Handout 7

Handout 7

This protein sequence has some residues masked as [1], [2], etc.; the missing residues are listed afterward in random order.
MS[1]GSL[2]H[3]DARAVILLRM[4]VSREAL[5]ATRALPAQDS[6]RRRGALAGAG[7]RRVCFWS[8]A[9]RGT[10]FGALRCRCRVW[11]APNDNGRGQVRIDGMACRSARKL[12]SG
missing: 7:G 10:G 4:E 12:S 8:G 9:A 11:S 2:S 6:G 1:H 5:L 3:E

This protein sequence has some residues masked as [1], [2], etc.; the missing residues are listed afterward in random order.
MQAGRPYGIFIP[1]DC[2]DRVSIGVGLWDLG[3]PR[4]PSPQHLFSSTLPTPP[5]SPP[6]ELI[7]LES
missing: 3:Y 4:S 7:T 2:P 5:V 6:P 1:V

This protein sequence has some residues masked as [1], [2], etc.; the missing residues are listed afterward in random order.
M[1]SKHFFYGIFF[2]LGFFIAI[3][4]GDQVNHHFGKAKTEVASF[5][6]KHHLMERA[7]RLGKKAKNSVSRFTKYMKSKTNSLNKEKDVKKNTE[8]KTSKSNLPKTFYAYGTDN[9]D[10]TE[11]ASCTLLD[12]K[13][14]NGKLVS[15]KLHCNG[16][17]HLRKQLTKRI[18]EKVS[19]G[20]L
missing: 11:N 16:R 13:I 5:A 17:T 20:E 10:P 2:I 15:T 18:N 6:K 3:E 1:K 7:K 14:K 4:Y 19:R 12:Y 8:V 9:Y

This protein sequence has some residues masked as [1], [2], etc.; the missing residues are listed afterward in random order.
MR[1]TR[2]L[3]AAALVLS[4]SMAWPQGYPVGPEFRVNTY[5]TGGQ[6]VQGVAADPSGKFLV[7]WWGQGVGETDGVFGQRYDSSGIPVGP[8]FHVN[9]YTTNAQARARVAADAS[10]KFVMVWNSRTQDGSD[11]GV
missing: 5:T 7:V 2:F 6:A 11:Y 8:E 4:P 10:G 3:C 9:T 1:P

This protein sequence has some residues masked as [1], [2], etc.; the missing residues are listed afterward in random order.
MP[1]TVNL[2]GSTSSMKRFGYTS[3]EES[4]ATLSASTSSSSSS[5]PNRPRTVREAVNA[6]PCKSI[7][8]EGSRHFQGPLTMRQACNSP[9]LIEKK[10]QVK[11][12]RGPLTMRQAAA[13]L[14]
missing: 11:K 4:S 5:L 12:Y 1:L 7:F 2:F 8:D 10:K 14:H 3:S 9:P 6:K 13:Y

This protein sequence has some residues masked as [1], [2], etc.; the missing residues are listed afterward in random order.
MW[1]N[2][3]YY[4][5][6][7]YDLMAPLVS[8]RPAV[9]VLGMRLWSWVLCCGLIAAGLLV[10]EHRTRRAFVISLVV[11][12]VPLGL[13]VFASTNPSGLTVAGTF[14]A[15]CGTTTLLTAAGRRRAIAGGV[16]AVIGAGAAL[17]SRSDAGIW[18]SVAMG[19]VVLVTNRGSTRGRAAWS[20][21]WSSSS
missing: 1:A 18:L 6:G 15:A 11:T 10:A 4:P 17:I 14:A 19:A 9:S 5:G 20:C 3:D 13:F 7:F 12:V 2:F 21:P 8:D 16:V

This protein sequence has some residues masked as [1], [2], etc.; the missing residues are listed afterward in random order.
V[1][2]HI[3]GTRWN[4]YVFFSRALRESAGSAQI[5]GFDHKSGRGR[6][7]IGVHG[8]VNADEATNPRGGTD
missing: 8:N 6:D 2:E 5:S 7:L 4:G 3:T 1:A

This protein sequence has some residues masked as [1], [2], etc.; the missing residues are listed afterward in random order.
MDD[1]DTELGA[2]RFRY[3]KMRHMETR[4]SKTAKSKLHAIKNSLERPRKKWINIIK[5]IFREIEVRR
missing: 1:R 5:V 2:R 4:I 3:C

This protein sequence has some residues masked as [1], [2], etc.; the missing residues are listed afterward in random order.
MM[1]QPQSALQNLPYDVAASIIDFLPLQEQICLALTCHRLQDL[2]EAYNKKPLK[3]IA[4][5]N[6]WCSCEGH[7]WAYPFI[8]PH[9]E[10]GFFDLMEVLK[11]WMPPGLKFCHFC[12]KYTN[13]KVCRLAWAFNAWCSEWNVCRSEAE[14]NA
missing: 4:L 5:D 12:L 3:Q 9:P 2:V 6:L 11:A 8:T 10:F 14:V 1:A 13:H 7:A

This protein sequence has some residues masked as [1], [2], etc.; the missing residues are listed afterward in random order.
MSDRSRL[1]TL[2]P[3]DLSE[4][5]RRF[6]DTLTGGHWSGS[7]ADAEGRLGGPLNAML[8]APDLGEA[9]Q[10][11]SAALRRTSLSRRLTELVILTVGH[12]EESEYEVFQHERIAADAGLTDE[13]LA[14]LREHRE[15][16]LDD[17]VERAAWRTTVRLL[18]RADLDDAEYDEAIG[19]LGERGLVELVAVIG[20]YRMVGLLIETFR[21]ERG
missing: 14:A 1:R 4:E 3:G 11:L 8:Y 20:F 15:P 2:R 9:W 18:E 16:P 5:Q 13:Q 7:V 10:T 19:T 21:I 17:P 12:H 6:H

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  Handout # 7 Human Behavior BBA-1 Chapter 5: Learning Instructed By Ms. Ghazala Danish Learning: An adaptative process in which the tendency to perform a particular behavior is changed by experience. Learning  became a major focus of study in psychology during the early part of the twentieth century. Today, learning remains an important concept in numerous areas of psychology, including cognitive, educational, social, and developmental  psychology. Learning is acquiring new, or modifying existing, knowledge, behaviors, skills, values, or  preferences and may involve synthesizing different types of  information. Learning is not compulsory, it is contextual. Learning may occur  consciously or without conscious awareness. Human learning may occur as part of  education, personal development and training. It may be goal oriented and may be aided by motivation.  Example:  Play has been approached by several theorists as the first form of learning. Children play, experiment with the world, learn the rules, and learn to interact. The 4 Factors That Form the Definition of Learning: 1) learning is inferred from a change in behavior/performance 2) learning results in an inferred change in memory 3) learning is the result of experience 4) learning is relatively permanent Kinds of learning: There are three kinds of learning.    Habituation    Classical conditioning    Operant conditioning Habituation : Habituation is a decrease in response to a stimulus after repeated presentations. It is a simplest form of learning. Example:  a sound in your environment, such as a new ring tone, may initially draw your attention or even become distracting. After you become accustomed to this sound, you pay less attention to the noise and your response to the sound will diminish. This diminished response is habituation. Orienting response: The orienting response, also called orienting reflex, is an organism's immediate response to a change in its environment. Example:  When people see a bright flash of light or hear a sudden loud noise, they pay attention to it even before they identify it. This orienting reflex seems to be present from birth. It is useful in helping people react quickly to events that call for immediate action. Classical conditioning: The process by which a response normally elicited by one stimulus comes to be controlled by another stimulus as well. Classical conditioning theory involves learning a new behavior via the process of association .  In simple terms two stimuli are linked together to produce a new learned response in a person or animal. Kinds of classical conditioning: There are 4 type of classical conditioning.    Unconditional stimulus (UCS)    Unconditional response (UCR)    Conditional stimulus (CS)    Conditional response (CR)   Unconditional stimulus (UCS): The unconditional stimulus (US) is one that unconditionally, naturally, and automatically triggers a response. Example:  when you smell one of your favorite foods, you may immediately feel very hungry. In this example, the smell of the food is the unconditioned stimulus.  Unconditional response (UCR): The unconditional response is the unlearned response that occurs naturally in response to the unconditional stimulus. Example:  if the smell of food is the unconditioned stimulus, in this example, the feeling of hunger is the unconditioned response. Conditional stimulus (CS): The conditional stimulus is previously neutral stimulus that, after becoming associated with the unconditioned stimulus, eventually comes to trigger a conditioned response.  Example:  suppose that the smell of food is an unconditioned stimulus and a feeling of hunger is the unconditioned response. Now, imagine that when you smelled your favorite food, you also heard the sound of a whistle. While the whistle is unrelated to the smell of the food, if the sound of the whistle was paired multiple times with the smell, the sound would eventually trigger the conditioned response. In this case, the sound of the whistle is the conditioned stimulus. Conditional response (CR): The conditional response is the learned response to the previously neutral stimulus. Example:  let's suppose that the smell of food is an unconditioned stimulus, a feeling of hunger in response the smell is an unconditioned response, and a sound of a whistle is the conditioned stimulus. The conditioned response would  be feeling hungry when you heard the sound of the whistle. Pavlov’s experiment:   Ivan Pavlov had won noble price for working on the neurology of the digestion system. He studies why digestive secretions flow when an animal anticipates food. There are three steps of the experiments. If a dog visualizes his food, he will begin to salivate. This is a conditioned response or an anticipated of food to come. It also prepares dog’s mouth to receive food and begin digestion of the food (saliva is a digestive fluid). Step # 01: (Before Conditioning): An unconditional stimulus (UCS) is one that normally elicits the unconditional response (UCR). In the example meat is used as and unconditional stimulus (UCS). UCS _____________________________________________________ UCR (Meat) (Salivation) In addition conditioning requires that an initially neutral stimulus (NS) be identified. This must be neutral with respect to the UCR, which will be measured. Here bell is neutral stimulus.  NS ______________________________________________________ UCS (Bell or Tone) (Meat) Step # 02: (Conditioning process): The conditioning process involves presenting the neutral stimulus (NS) and the unconditional stimulus (US) at the same time and repeating it many times. The more repetitions, the stronger the conditioning.  NS ______________________ UCS _______________________ UCR (Bell or Tone) (Meat) (Salivation) Step # 03: (After Conditioning): Once conditional has been established we are ready to test it. To do this the dog is presented with ringing of the bell. If condition has been established the ringing bell will elicit salivation almost if the meat had been presented. CS ______________________________________________________ CR (Bell or Tone) (Salivation)    Basic principals of classical conditioning: Behaviorists have described a number of different phenomena associated with classical conditioning. Some of these elements involve the initial establishment of the response, while others describe the disappearance of a response. These elements are important in understanding the classical conditioning process. Acquisition Acquisition is the initial stage of learning when a response is first established and gradually strengthened. Example,  imagine that you are conditioning a dog to salivate in response to the sound of a bell. You repeatedly pair the presentation of food with the sound of the bell. You can say the response has been acquired as soon as the dog  begins to salivate in response to the bell tone. Once the response has been acquired, you can gradually reinforce the salivation response to make sure the behavior is well learned. Extinction Extinction is when the occurrences of a conditioned response decrease or disappear. In classical conditioning, this happens when a conditioned stimulus is no longer paired with an unconditioned stimulus.  Example,  if the smell of food (the unconditioned stimulus) had been paired with the sound of a whistle (the conditioned stimulus), it would eventually come to evoke the conditioned response of hunger. However, if the unconditioned stimulus (the smell of food) were no longer paired with the conditioned stimulus (the whistle), eventually the conditioned response (hunger) would disappear. Spontaneous Recovery Spontaneous Recovery is the reappearance of the conditioned response after a rest period or period of lessened response. If the conditioned stimulus and unconditioned stimulus are no longer associated, extinction will occur very rapidly after a spontaneous recovery. Stimulus Generalization Stimulus Generalization is the tendency for the conditioned stimulus to evoke similar responses after the response has been conditioned. Example,  if a child has been conditioned to fear a stuffed white rabbit, the child will exhibit fear of objects similar to the conditioned stimulus. Discrimination Discrimination is the ability to differentiate between a conditioned stimulus and other stimuli that have not been  paired with an unconditioned stimulus.  Example,  if a bell tone were the conditioned stimulus, discrimination would involve being able to tell the difference  between the bell tone and other similar sounds. Operant conditioning: Operant conditioning (sometimes referred to as  instrumental conditioning ) is a method of learning that occurs through rewards and punishments for behavior. Through operant conditioning, an association between a behavior and a consequence for that behavior. Operant conditioning was coined by behaviorist B.F. Skinner. As a behaviorist, Skinner believed that internal thoughts and motivations could not be used to explain behavior. Instead, he suggested, we should look only at the external, observable causes of human behavior. Skinner used the term operant   to refer to any "active behavior that operates upon the environment to generate consequences" (1953). In other words, Skinner's theory explained how we acquire the range of learned behaviors we exhibit each and every day. Examples of Operant Conditioning We can find examples of operant conditioning at work all around us. Consider the case of children completing homework to earn a reward from a parent or teacher, or employees finishing projects to receive praise or  promotions. In these examples, the promise or possibility of rewards causes an increase in behavior, but operant conditioning can also be used to decrease a behavior. The removal of an undesirable outcome or the use of punishment can be used to decrease or prevent undesirable behaviors.  Components of Operant Conditioning: Some key concepts in operant conditioning,    Reinforcement      Punishment      Extinction      Law of effect   Reinforcement : Reinforcement is any event that increases the behavior it follows. There are two kinds of reinforces, Positive reinforcement: In positive reinforcement a response is followed by the addition of a stimulus and then that response is more likely to recur. In positive reinforcement an act is followed by a pleasurable reward. Example, a person does something right and his boss praises him, then he wants to work with dignity. Negative reinforcement : In negative reinforcement a response is followed by the removal of a stimulus and then that response is more likely to recur. In negative reinforcement negative behavior changes into positive behavior. Example, a person does something right and his boss doesn’t criticize him as he usually does.   Punishment:  In punishment negative behavior changes into negative behavior. It is the presentation of an adverse event or outcome that causes a decrease in the behavior it follows. Example, a person does something wrong and his boss criticize him. Extinction: In psychology, extinction refers to the gradual weakening of a conditioned response those results in the behavior decreasing or disappearing. In extinction positive behavior changes in to negative behavior. Example, a person does something wrong and his boss does not criticize him as he usually does. Law of effect: The law of effect principle developed by Edward Thorndike suggested that responses closely followed by satisfaction will become firmly attached to the situation and therefore more likely to reoccur when the situation is repeated. Conversely, if the situation is followed by discomfort, the connections to the situation will become weaker and the behavior of response is less likely to occur when the situation is repeated.